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Respond, react, recycle

February 25th, 2010

John Carroll University will announce its Sustainability Committee this week, according to Jonathan Smith, vice president and executive assistant to the president.

“Carol Dietz, associate vice president of facilities, has agreed to chair the committee and other members agreed, in the fall, to serve. Most of the pieces and parts for the committee are in place,” said Smith via e-mail.

The announcement of this committee should move forward the agendas of two campus groups, Generation Green and the Environmental Issues group.
Generation Green members said the group will inform students about the shortage of clean water worldwide and the environment dangers posed by bottled water during World Water Week, March 21-27, in the Student Center atrium.

The group will also host an open conversation among faculty, staff, administrators and students to brainstorm ideas and assess the campus’ sustainability efforts at 2 p.m. on March 10 and 17 in the Jardine Room and Dolan Reading Room, respectively.

“We hope that with the pending administration’s announcement of a Sustainability Committee, which Jonathan Smith has been working on over the past couple of years, more concrete steps will be made to improve the University’s Green Report card,” said Juanita Padilla, president of Generation Green. “We are excited to work with the committee once it is announced to improve our campuses recycling, and overall sustainability.”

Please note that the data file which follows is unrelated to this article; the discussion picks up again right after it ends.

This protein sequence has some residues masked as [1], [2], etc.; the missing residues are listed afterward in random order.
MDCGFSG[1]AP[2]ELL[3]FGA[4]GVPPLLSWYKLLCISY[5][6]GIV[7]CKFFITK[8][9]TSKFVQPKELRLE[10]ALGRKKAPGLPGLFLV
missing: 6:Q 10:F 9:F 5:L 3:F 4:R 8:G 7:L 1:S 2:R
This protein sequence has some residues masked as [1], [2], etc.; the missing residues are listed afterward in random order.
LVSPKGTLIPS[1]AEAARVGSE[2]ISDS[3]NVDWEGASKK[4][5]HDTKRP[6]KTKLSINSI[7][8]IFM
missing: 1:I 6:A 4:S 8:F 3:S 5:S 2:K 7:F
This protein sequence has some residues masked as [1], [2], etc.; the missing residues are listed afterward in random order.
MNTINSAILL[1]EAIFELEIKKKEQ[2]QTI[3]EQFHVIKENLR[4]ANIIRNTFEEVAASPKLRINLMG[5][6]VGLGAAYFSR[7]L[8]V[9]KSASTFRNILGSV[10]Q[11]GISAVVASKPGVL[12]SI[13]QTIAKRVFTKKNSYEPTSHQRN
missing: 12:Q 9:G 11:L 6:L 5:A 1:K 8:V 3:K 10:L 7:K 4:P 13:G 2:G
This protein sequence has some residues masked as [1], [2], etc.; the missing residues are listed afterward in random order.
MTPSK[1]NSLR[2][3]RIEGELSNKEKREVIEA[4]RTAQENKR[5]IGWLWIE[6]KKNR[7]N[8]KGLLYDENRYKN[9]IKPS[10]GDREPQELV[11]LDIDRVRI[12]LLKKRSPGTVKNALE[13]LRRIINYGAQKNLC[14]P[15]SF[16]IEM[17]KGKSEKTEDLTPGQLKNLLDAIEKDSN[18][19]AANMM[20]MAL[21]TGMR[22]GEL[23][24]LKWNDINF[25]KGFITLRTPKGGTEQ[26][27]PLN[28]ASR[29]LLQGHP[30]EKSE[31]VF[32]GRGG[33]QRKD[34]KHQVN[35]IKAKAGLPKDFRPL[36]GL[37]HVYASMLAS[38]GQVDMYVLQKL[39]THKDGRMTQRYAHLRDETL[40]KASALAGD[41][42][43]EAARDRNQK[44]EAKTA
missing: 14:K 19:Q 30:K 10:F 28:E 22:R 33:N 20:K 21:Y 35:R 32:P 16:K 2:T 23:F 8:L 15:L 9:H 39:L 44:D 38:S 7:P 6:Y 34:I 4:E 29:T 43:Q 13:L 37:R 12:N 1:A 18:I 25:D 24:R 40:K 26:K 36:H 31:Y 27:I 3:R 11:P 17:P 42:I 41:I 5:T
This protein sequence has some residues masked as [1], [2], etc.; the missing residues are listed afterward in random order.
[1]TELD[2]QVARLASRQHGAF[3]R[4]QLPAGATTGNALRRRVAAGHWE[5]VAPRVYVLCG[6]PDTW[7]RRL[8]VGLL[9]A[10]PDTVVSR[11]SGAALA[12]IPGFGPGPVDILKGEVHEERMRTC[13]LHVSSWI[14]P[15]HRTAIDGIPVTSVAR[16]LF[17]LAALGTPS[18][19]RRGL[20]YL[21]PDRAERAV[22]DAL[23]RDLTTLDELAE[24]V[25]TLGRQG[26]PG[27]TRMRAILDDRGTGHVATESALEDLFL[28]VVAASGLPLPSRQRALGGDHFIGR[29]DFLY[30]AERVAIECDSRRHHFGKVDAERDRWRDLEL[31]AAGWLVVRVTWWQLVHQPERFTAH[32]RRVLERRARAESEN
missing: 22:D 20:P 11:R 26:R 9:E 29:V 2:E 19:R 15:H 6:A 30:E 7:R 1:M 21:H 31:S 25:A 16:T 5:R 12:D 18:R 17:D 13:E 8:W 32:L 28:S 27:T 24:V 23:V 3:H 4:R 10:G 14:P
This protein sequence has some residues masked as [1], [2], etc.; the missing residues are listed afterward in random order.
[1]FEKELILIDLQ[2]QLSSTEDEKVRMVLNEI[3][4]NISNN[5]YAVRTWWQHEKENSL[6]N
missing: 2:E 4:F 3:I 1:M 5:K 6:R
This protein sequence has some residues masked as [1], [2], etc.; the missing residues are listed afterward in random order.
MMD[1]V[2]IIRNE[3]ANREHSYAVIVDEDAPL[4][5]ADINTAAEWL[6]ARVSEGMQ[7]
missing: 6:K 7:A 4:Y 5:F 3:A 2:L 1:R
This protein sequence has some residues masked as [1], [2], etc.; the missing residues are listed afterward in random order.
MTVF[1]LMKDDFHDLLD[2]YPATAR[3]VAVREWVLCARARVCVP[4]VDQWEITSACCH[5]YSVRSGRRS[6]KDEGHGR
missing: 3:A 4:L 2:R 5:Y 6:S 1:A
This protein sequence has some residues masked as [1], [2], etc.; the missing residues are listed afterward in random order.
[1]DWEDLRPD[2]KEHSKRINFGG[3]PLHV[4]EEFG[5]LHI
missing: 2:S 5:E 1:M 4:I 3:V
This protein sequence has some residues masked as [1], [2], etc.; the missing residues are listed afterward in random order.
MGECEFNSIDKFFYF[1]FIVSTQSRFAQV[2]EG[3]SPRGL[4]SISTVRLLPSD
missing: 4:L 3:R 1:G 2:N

Padilla was also recently appointed as the Student Union representative to the Sustainability Committee.

Raymond Chahoud is the founder and president of the Environmental Issues Group on campus, which was created last semester.
Chahoud said that his group is working with University Heights to develop a bike rental program and is also working with JCU facilities to put large recycling bins with separated compartments for various recyclables on campus.

Dietz agreed to allocate space in the Dolan Garage for storage of the bikes, according to Chahoud, and funding would come from grants.
“The City is on board. Facilities is on board,” said Chahoud. “We’re going to turn it [campus sustainability] around.”

John Carroll University’s Social Justice Coordinator Chris Kerr said that Campus Ministry views environmental sustainability as an integral part of social justice.

“If social justice is an important part of our mission as a Jesuit institution, we have to make certain commitments to sustainability,” said Kerr. “The message we send now is that we don’t really care about our commitment to recycling because we don’t educate people or label the bins. We don’t put as much value [on recycling] as we should.”

Generation Green Vice President Maggie Henderson said there are many JCU teachers interested in helping with sustainability initiatives as well.
Kevin Snape, a political science lecturer at JCU, is teaching an environmental politics and policy class this semester.

The class is researching whether JCU should install solar panels on the flat rooftops of buildings on campus and will make a presentation to Dietz near the end of April, according to Snape.

“It could still turn out to not be a great idea,” said Snape. “But it will be supported by good data and analysis.”

The announcement of the Sustainability Committee will come after much speculation about the formation of such an entity at JCU.

“We can either be in the game [environmental sustainability] or behind the game. We are kind of on the crest right now,” said Kerr.